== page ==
Thanks DB, that's great to hear that it has been working out for you so long. I'm excited and a bit nervous.

iris lily

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Re: Self Employment
« Reply #5 on: February 04, 2014, 06:46:42 PM »
... "You'll never make as much working for someone else as you will working for yourself". The results of that are yet to be seen. To be honest, simply moving away from needing to be somewhere 8 hours a day (even if it means I chose to work somewhere else 12 hours) already feels pretty good...

My DH definitely made more money working for someone else than he does working for himself. He started his own business a dozen years ago. But there no substitute for having control throughout the day of his own time. Today we needed to take one of the dogs to the vet for a critical issue and he could do that.
Since we are nearing retirement at age 59 he can also scale back as time goes on, scheduling fewer customers and turning down the harder jobs. It is all ok.

I will say that he consciously has not grown his business to anything bigger than a 1 man shop. He doesn't want the cost and headache of employees.


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« Last Edit: February 06, 2014, 06:55:27 AM by iris lily »

soccerluvof4

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Re: Self Employment
« Reply #6 on: February 05, 2014, 05:02:26 AM »
I started a business with a few other people when I was a freshman in college and I'm still running it today, almost 14 years later.  (Man alive, has it been that long?!)  It has certainly had its ups and downs over the years.  If everything stays on track, I should be able to hit FI by the time I'm about 35.

As for savings/retirement/tax optimization, there's all sorts of fun stuff you get to do as a business owner.  Lots of stuff can be purchased with pre-tax dollars through your business (phone, internet, business lunches, business trips, etc.).  Make sure you don't do anything illegal, but certainly don't leave free money on the table either.  For retirement, you can set up an Individual 401(k) and invest in it as the employer and employee.  Take a look at:

https://investor.vanguard.com/what-we-offer/small-business/individual-401k?Link=facet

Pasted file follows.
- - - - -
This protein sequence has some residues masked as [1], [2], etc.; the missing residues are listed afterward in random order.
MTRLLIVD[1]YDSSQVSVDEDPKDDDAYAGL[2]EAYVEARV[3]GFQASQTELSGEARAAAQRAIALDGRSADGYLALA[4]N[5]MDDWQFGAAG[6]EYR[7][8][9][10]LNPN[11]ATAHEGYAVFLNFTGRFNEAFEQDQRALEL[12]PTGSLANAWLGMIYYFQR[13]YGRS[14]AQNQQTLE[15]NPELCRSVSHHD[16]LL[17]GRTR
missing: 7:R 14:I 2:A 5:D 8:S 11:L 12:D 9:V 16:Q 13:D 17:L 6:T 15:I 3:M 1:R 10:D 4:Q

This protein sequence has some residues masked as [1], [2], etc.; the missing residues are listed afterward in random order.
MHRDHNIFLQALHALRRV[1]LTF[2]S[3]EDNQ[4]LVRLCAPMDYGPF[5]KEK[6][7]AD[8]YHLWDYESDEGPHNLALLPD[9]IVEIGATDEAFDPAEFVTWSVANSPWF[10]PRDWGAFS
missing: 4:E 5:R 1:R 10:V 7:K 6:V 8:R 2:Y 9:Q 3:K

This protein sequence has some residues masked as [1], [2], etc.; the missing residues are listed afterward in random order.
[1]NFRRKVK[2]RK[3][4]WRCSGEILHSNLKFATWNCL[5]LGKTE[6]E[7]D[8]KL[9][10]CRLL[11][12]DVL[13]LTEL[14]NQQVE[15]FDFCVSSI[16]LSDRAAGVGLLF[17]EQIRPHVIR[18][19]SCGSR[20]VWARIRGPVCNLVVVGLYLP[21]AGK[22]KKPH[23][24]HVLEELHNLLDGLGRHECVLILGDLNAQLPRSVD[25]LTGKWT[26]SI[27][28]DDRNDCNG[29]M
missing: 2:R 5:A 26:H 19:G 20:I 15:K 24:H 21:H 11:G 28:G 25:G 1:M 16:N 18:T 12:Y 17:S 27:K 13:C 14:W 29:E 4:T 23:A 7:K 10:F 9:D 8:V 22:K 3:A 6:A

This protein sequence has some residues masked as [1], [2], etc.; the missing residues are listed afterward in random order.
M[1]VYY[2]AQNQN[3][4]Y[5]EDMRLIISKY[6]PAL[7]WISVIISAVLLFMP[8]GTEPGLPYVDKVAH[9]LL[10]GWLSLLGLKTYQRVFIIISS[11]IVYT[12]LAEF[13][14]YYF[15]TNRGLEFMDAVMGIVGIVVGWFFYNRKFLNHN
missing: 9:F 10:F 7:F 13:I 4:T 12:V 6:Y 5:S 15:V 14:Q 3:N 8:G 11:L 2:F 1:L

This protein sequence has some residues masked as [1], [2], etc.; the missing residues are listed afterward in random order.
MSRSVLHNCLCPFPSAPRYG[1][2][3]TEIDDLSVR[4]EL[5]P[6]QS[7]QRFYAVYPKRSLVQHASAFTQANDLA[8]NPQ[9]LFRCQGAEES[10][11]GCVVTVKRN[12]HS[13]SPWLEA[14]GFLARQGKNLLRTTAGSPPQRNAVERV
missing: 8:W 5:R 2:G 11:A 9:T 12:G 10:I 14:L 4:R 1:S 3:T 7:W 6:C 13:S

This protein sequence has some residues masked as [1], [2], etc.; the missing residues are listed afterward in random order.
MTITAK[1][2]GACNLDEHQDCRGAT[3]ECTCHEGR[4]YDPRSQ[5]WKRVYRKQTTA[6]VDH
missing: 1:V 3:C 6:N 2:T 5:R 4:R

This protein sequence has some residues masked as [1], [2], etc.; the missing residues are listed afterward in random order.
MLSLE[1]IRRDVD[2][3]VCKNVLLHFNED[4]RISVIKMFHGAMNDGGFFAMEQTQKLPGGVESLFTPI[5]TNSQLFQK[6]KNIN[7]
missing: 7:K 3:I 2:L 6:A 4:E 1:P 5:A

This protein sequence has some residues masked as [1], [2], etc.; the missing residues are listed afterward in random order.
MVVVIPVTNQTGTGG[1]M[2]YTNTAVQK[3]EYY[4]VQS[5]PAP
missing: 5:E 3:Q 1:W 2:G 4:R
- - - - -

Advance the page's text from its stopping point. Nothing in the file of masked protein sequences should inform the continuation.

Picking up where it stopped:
Thats great advice as well! The other thing which I learned through experience, and hear over and over again on the board I sit that everyone says is never go into business with a partner!!!! It does work for some like in Knaaks case so I mean no disrespect but in most cases it doesn't, but there are times you have no other choice.
A good rule of thumb is don't spend more than 4% of your gross margins and you most likely will never get audited. There are people that run business's that just write everything off and get away with it BUT there are alot that dont....hence why get a good accountant.
Best of luck to you with your new company!
« Last Edit: February 05, 2014, 05:05:11 AM by soccerluvof4 »

soccerluvof4

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Re: Self Employment
« Reply #7 on: February 06, 2014, 04:56:20 AM »
Yea i learned the hard way. I was in a franchise situation and had 4 stores in the upper midwest. My stores were in malls and i had 4 in the top ten in the country. The franchisor was always looking for ways to make more money and what better than keep coming to me with proposals since i proved there concept a winner. Long and short of it they bring me to some big money bags who wants to go into 5 stores at once and promises not to be involved blah blah blah. Not only did he get involved he got greedy instead of following what made me keep building. So i got out of it, went back to my 4 successful stores and new they would pay me top dollar for my stores as they were selling out to a fortune 500 company. Another lesson learned was in retail/franchises the only people that make money are the Malls and the Franchisors. I did well selling my stores, most money I made in a year BUT overall as well as they performed it was not worth it. If i didnt get in early i would of probably like most of the other franchisees around the country not done so well.